Should Everyone Vote?


Answer—yes . . . and no. It depends. Given the way things are right now, the way things have always been, and the way things will always be, not everyone should vote. So I guess the answer really is “no.”

This is political heresy. You don’t hear many politicians saying this. It isn’t politically expedient because it challenges a pervasive myth. It could be political suicide to say that there are citizens who should not vote.

Who should not vote?

  1. People who don’t exist.
  2. People who have taken no initiative to get registered or to understand the issues.
  3. People who vote to protect their own self-interests only.

I know the first claim is controversial, but in order to save space, I won’t try to support it here.

The second claim is motivated by my belief that a vote should be cast in order to promote the common good. A failure to get registered and negligence in seeking to understand the issues are indicators that this responsibility is not taken seriously. And those who register because someone from a particular party urged them to and provided them with on-the-spot opportunities to register are vulnerable to manipulation. In fact, often they are manipulated. Deliberately compelling people, often the poor and uneducated, to register and vote, and to be sure their vote is cast for a certain named candidate, is manipulative; it betrays the condescending, patronizing attitude of those who take to the streets to get more people registered. The cynicism behind their alleged desire to help the poor and uneducated by getting them to vote for a particular candidate is lethal to democracy. It is a powerful indicator that party leaders are not interested in doing right by the poor and uneducated, that they are more interested in keeping their political machine running by exploiting those very people. If the policies of hard-left liberals succeeded and everyone was educated and living above the poverty level, these liberals would be out of business. To stay in business, they’re counting on there always being people who need their advocacy. Many of their policies will ensure that they remain in business.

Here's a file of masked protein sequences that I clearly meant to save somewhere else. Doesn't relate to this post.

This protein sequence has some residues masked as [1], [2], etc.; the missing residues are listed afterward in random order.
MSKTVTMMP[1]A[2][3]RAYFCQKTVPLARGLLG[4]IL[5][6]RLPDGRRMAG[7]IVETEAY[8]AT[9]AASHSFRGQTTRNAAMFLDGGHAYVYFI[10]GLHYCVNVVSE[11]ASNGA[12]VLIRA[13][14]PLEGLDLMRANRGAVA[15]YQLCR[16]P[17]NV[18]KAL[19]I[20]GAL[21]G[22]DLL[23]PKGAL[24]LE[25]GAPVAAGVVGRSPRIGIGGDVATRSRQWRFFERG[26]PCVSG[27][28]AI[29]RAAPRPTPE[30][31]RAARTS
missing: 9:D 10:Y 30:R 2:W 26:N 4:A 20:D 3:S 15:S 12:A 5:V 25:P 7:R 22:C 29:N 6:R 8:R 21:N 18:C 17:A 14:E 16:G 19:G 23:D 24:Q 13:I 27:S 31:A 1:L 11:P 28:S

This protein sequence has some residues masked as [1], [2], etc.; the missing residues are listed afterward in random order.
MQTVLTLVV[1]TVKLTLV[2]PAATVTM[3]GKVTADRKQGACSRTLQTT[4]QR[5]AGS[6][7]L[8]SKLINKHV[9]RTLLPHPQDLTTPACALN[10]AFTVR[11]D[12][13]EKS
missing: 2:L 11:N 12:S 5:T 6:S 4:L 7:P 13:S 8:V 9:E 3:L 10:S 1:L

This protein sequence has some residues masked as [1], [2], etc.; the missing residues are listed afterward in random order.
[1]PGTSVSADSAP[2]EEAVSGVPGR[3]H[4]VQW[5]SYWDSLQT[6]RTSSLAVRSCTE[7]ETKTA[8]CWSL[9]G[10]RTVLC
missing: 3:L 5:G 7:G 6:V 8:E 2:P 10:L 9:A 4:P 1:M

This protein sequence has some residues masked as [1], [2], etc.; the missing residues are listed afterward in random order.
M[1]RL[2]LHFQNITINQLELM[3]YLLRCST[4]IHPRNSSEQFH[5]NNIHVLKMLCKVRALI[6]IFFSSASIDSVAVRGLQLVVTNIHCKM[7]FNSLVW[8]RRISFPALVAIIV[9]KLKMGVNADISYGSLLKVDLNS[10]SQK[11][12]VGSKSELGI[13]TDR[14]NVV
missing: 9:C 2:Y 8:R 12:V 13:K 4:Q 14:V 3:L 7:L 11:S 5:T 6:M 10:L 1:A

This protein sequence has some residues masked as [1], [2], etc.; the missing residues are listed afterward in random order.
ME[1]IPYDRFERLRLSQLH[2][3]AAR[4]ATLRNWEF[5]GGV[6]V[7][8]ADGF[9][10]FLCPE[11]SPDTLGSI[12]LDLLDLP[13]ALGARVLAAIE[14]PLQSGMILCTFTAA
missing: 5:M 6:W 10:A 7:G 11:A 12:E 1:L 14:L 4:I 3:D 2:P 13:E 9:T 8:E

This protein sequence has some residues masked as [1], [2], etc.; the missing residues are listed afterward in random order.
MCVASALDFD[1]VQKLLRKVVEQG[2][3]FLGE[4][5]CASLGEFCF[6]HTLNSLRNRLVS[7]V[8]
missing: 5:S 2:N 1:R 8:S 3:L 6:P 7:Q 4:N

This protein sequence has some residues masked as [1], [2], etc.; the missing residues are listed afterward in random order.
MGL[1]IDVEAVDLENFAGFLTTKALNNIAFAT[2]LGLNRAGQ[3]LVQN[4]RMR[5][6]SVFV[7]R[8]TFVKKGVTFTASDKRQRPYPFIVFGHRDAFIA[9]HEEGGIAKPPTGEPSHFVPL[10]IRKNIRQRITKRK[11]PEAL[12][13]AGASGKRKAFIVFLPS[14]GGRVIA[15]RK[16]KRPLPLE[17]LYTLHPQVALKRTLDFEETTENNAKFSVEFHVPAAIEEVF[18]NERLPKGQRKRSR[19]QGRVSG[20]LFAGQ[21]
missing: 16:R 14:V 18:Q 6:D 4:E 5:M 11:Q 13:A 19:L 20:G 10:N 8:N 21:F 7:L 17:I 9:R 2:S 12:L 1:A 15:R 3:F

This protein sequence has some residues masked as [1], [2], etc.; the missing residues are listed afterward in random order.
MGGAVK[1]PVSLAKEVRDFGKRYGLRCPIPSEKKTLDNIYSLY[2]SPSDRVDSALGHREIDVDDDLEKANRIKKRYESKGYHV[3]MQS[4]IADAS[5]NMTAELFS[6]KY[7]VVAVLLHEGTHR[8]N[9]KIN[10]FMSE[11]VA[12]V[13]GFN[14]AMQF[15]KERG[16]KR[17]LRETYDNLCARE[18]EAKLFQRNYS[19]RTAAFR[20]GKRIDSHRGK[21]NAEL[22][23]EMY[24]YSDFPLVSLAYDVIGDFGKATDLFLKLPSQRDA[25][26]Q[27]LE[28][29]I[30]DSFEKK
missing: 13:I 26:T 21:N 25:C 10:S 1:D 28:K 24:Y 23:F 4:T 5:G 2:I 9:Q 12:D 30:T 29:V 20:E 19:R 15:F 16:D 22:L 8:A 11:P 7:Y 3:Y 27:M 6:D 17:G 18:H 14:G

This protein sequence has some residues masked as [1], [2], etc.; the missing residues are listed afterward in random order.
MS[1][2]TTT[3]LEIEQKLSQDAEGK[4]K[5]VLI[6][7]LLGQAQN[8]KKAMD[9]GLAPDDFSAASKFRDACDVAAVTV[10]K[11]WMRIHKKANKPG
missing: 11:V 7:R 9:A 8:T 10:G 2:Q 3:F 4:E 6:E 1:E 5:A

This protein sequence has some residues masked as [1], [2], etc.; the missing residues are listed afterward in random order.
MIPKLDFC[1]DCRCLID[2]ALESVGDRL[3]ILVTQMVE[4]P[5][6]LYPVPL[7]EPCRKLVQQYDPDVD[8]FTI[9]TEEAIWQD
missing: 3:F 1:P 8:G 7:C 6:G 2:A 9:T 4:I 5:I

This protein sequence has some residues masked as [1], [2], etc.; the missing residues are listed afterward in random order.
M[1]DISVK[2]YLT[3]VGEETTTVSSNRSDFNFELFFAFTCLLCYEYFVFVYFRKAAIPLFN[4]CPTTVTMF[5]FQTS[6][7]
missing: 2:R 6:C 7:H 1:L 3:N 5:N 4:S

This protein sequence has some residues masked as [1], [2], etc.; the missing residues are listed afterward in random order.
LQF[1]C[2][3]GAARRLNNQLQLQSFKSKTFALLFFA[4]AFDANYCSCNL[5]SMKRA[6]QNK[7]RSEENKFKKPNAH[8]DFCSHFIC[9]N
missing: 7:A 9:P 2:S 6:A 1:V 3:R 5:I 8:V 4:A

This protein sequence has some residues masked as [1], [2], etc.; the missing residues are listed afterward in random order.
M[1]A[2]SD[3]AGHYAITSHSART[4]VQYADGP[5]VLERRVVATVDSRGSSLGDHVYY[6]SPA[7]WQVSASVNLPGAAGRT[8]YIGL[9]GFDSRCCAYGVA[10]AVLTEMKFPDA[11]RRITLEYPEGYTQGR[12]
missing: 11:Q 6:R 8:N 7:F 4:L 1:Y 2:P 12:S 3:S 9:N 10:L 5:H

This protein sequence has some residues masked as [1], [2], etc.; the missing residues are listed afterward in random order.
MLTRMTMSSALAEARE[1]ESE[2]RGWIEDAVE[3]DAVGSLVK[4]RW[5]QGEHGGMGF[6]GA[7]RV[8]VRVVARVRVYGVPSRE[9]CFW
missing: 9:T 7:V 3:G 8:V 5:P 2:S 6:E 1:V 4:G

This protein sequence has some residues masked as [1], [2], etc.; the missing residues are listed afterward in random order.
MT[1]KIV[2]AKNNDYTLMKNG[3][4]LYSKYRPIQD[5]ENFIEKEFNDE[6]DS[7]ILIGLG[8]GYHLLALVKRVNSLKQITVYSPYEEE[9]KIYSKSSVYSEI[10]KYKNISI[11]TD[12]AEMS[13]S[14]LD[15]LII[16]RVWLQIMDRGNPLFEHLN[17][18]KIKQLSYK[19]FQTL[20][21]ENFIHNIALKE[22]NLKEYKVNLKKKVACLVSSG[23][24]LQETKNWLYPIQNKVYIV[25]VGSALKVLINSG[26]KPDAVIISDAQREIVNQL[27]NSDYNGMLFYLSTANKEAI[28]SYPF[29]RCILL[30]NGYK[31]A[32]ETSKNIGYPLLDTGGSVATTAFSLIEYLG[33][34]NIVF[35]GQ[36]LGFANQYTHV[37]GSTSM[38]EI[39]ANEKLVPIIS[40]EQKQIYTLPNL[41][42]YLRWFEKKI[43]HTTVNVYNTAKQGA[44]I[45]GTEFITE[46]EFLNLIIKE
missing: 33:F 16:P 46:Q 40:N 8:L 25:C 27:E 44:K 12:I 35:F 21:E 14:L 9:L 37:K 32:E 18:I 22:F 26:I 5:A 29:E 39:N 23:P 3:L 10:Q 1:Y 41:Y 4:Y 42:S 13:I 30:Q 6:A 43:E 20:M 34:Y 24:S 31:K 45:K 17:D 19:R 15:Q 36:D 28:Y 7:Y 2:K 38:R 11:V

I would add that, in general, people who do not understand the issues should not vote, even if they have taken pains to sort out what the issues are and what the candidates stand for.

What about the third claim? It implies that those who are low on the economic spectrum should not cast a vote for someone willing to levy taxes on the wealthy simply because it could mean that they will have more money to spend. It means that public educators should not vote for bills and propositions promising additional benefits to them and to public education just because they are educators and so stand to gain personally. These are but two examples. But the possibilities are legion.

Our elected representative have responsibilities to represent all of the people to the best of their ability. The electorate has responsibilities, too. We have a responsibility to act in support of the common good. We need not agree on what issues and candidates best serve the common good. But it should be our sincere pledge and intention to be informed to the fullest degree possible, to vote in deliberate support of the common good rather than pure self-interest, and to stay home on election day if we can’t meet these basic conditions.

What say you?

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